Revolver: Duane Swierczynski

“She gets the eerie feeling that this it it-that Philadelphia has lured her back home to trap her, like one of those fly-eating plants.”

Revolver, written by Duane Swierczynski, goes back and forth through three separate timelines to follow three generations of a Philadelphia Polish-American family through a narrative of disturbingly unsolved crimes. In 1964-1965, white police officer, Stan Walczak, teamed with black officer George Wildey during race riots, unknowingly triggers the attention of some powerful people when he begins helping Wildey with an investigation of heroin use in the city. In 1995, Stan’s son, Jim Walczak, haunted by the unsolved murder of his father, has an opportunity for revenge, and in 2015, Jim’s adopted daughter, Audrey, struggling to finish her thesis in forensic science, begins reinvestigating the unsolved murder of her grandfather, Stan Walczak.

revolver

The author takes us into the lives of the Walczak family through their ties to the Philadelphia PD. The book opens in 1965 with officers Walczak and Wildey waiting in a North Philly bar for a snitch who never arrives. It’s a powerful beginning which then segues to 1995 and picks up with homicide detective, Jim Walczak. It’s through Jim’s discussions with his son, that we know that Stan Walczak was murdered, and that the crime remains, officially, unsolved. Jim Walczak is about to investigate a case which will haunt him–the rape and murder of a young female journalist.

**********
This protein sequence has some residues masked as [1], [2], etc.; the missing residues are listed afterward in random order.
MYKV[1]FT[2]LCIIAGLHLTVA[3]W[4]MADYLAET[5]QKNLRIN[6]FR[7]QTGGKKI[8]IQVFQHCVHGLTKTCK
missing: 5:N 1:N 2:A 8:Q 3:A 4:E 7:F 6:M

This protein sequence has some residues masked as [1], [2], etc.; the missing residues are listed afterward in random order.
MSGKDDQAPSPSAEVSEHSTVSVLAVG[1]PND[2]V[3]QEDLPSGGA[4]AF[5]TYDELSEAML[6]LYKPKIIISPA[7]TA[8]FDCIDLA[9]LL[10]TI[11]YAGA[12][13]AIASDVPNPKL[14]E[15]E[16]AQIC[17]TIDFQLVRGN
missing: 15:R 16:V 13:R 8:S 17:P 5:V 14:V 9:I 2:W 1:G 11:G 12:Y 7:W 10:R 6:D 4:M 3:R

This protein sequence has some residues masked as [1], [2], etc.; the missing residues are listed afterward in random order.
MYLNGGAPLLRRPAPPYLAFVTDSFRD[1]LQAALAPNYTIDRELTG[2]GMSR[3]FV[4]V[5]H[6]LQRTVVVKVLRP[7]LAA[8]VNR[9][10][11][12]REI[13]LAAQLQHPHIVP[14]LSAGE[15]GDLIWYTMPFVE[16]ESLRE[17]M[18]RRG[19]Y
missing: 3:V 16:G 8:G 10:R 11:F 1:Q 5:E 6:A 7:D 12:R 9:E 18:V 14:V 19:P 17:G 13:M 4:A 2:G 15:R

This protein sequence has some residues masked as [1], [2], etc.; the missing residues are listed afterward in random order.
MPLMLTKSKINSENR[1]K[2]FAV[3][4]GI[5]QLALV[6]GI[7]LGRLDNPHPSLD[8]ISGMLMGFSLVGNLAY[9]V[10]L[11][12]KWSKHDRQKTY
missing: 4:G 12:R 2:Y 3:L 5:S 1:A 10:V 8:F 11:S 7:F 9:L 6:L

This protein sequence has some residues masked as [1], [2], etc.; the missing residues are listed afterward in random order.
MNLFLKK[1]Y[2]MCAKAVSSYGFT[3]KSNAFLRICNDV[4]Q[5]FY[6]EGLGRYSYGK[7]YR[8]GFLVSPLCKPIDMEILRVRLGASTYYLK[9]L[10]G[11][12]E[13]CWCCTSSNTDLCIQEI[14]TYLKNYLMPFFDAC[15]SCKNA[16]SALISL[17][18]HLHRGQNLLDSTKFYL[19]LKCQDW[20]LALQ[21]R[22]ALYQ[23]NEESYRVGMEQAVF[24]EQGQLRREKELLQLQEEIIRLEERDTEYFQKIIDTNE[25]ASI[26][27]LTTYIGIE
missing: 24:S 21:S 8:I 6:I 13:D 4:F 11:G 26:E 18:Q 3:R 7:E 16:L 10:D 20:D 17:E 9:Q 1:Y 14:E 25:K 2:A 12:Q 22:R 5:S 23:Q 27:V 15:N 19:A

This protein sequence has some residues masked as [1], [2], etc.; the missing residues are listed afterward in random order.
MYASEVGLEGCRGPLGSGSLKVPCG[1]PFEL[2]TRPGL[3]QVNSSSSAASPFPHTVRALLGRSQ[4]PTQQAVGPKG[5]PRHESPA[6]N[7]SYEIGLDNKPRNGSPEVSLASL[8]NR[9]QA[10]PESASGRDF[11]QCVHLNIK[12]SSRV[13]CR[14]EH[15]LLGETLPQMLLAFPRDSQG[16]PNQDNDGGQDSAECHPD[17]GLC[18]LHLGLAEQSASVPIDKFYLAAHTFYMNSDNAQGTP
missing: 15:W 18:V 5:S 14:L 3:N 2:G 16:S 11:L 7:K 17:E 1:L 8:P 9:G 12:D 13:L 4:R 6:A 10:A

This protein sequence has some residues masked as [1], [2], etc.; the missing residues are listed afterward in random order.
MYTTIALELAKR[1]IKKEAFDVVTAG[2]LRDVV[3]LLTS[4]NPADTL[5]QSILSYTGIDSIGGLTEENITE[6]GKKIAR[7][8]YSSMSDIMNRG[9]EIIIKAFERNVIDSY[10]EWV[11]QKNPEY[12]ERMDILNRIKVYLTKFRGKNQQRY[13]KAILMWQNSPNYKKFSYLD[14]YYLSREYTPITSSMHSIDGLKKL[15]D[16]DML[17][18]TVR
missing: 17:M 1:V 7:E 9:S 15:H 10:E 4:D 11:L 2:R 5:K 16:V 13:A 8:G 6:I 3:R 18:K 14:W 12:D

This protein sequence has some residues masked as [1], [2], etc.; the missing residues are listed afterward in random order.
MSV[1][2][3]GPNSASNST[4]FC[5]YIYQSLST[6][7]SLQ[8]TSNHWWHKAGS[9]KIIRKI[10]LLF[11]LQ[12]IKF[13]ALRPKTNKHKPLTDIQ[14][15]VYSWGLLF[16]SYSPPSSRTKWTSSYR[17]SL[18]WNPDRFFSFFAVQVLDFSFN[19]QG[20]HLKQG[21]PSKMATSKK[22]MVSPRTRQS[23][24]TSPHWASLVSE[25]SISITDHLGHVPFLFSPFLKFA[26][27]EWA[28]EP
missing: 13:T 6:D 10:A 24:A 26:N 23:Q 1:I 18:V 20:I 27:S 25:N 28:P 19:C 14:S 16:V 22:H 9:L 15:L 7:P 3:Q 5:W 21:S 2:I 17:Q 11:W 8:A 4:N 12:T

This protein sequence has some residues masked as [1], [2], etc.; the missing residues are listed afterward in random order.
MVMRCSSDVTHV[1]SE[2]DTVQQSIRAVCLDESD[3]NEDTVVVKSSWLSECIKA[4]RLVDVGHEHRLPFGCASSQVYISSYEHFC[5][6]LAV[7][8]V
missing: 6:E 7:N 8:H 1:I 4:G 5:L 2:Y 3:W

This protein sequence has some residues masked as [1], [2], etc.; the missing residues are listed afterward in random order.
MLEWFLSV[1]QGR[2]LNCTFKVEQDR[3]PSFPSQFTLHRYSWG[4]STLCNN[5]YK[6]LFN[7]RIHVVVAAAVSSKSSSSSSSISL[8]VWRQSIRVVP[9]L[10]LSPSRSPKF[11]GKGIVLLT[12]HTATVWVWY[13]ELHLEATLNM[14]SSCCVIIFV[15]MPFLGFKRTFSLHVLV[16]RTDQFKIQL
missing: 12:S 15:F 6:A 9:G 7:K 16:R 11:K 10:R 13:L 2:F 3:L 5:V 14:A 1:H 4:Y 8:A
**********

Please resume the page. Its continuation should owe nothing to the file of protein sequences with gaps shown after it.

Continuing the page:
In the third timeline, 2015, Jim Walczak is retired, but his two sons, Cary and Stas, are both police officers. Audrey, the black sheep of the family, studying to be a forensic scientist, flies into Philadelphia to attend a memorial ceremony for her long-deceased, grandfather, Stan Walczak. Estranged from her family, Audrey hasn’t been home in years, and when she decides to start digging into her grandfather’s unsolved murder, she very quickly discovers that the established narrative about the crime is fundamentally untrue….

Swierczynski novels, and regular readers of this blog know that I’m a fan of this author, are always highly readable. I read this is a couple of sittings, juggling timelines and unsolved crimes in my head. The novel argues that the present is impacted by the past, and that is certainly true in the case of the Walczak family. Moving back and forth through time, we see how the male police officers in the Walczak family sacrifice home life–not for career concerns but due to the sheer dark weight of the crimes they investigate. Some scenes show the Walczak males coming home at night after facing scenes of horror, and then they have to switch gears and pretend to be ‘normal’ for their wives and children who, wrapped in a cocoon of safety, are largely oblivious. Jim Walczak copes with the two vastly different areas of his life by understanding that there’s an “Outer Jim,” and an “Inner Jim.” But that doesn’t stop him from wondering how his father coped with juggling police work and family life.